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Music Cues: Political Birth Rights
Scott Simon
February 12, 2001

Scott Simon commentary about political birth rights

By the time Abraham Lincoln ran for president in 1860, he was a successful and accomplished lawyer who lived in one of the best houses in Springfield, Illinois. He could afford to order his pocket handkerchiefs from Tiffany's in New York, because they were woven out of softer Swiss cotton. Mr. Lincoln was acclaimed as "The Mighty Railsplitter" on campaign banners, and could still hold a heavy ax up with just his thumb and forefinger. But that was, even by his own account, strictly a party trick. By 1860, he paid young neighborhood boys to chop his family's firewood.

By 1860, Abraham Lincoln was still authentically a man of the midwestern prairies, but he wanted to blow his nose into the softest possible European cotton.

When Mr. Lincoln ran for president, he did not proclaim himself as the candidate of the provinces and prairies running against Washington bigwigs and insiders. It would have been awkward. His opponent, Stephen Douglas, lived just a few miles away in the same Illinois county. Besides, Mr. Lincoln had tried mightily to become a part of the mess in Washington, but he had lost the race for a senate seat to Mr. Douglas just two years before.

And yet it was Stephen Douglas, sitting inside the seat of power, who wanted to prevent the federal government from prohibiting states to keep or extend slavery. Lincoln argued for, fought for, and eventually laid down his life for, a strong federal government that embodied one high standard of American liberty.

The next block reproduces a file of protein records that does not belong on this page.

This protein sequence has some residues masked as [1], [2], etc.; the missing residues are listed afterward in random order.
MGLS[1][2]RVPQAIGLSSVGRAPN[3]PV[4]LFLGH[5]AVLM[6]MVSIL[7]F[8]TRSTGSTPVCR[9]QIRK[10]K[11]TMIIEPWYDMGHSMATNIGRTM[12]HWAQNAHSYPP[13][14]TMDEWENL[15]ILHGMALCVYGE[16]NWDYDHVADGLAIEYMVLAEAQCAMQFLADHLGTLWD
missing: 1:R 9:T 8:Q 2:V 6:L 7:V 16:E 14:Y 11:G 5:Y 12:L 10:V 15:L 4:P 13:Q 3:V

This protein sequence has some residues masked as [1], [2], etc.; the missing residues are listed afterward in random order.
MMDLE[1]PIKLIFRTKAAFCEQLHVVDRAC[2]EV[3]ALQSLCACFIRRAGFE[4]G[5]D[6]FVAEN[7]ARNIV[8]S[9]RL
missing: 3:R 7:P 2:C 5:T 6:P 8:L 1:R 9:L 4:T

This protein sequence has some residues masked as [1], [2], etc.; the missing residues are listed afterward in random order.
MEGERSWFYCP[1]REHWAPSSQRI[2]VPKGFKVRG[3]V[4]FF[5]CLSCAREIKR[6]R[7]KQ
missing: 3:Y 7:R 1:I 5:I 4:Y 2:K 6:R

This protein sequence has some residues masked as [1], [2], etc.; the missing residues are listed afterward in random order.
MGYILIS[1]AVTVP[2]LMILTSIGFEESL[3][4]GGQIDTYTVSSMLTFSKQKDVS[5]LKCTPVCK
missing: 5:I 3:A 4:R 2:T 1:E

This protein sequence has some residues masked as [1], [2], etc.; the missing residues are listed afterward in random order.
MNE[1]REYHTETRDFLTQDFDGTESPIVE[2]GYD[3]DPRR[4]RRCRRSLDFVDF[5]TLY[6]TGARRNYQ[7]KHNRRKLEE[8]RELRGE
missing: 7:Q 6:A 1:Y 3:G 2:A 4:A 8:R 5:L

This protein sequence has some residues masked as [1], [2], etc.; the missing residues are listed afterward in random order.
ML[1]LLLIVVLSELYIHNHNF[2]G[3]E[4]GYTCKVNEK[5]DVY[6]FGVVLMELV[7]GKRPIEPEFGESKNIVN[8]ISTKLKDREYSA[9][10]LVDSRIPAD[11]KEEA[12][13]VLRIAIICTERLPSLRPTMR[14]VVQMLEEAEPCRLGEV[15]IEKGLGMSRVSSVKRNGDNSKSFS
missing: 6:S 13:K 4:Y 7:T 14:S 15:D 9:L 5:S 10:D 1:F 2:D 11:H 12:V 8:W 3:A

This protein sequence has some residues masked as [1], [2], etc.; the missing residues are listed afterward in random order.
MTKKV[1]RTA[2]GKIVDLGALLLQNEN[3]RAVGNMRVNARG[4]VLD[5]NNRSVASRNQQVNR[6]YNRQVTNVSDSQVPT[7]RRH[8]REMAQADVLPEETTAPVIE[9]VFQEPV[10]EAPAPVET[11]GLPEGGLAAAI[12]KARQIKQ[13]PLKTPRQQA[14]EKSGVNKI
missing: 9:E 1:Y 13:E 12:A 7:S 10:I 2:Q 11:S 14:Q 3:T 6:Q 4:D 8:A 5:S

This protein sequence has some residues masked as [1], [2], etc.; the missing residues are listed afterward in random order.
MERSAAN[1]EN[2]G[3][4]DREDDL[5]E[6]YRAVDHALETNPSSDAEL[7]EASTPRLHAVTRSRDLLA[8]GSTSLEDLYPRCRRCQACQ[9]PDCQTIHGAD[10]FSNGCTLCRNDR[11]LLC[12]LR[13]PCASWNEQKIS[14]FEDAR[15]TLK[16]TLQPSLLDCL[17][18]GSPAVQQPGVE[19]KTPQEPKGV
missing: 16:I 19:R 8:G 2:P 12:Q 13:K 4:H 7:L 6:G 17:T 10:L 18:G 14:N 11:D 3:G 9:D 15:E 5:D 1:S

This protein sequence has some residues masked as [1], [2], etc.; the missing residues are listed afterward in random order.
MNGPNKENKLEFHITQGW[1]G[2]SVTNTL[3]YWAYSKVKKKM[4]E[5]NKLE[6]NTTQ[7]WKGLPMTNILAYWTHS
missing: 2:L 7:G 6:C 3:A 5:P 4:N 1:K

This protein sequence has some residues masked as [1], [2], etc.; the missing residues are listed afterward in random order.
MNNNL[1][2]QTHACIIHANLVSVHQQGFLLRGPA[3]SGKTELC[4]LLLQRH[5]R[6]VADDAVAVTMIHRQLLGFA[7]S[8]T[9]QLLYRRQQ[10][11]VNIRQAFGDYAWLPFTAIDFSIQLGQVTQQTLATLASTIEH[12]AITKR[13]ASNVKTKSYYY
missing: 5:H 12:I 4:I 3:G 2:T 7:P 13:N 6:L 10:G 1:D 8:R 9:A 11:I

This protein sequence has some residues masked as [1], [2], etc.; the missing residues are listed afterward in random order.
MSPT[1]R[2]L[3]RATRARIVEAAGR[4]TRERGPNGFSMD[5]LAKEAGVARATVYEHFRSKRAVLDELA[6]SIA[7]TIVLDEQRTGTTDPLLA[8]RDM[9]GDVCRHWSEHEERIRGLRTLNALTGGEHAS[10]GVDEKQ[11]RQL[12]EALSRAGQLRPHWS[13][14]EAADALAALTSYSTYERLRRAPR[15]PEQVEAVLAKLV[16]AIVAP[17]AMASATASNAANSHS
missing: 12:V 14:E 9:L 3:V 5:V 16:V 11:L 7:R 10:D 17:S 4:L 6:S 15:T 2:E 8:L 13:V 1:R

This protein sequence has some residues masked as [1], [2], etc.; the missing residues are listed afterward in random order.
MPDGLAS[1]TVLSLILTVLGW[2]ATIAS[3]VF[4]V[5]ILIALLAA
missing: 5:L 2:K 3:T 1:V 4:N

Every four years, prominent American politicians who are spending a fortune to try to live in the White House often try to sound as if they would really be happiest in a log cabin.

In recent years, many popular public figures have chosen NOT to run for president. Colin Powell, Mario Cuomo, and others have decided that there are other ways in which their lives can be applied to bring change to the world. Politics is not the only open road.

But among the major candidates now, you have the sons of a president, a senator, an admiral and a bank president, a governor, a vice president, a senator and a former senator, all claiming, in various ways, to be running against America's ruling structure. And if the wealthy developer Donald Trump becomes a candidate, the comedy would be just about complete.

All these powerful, prominent people who profess to be running against power and influence.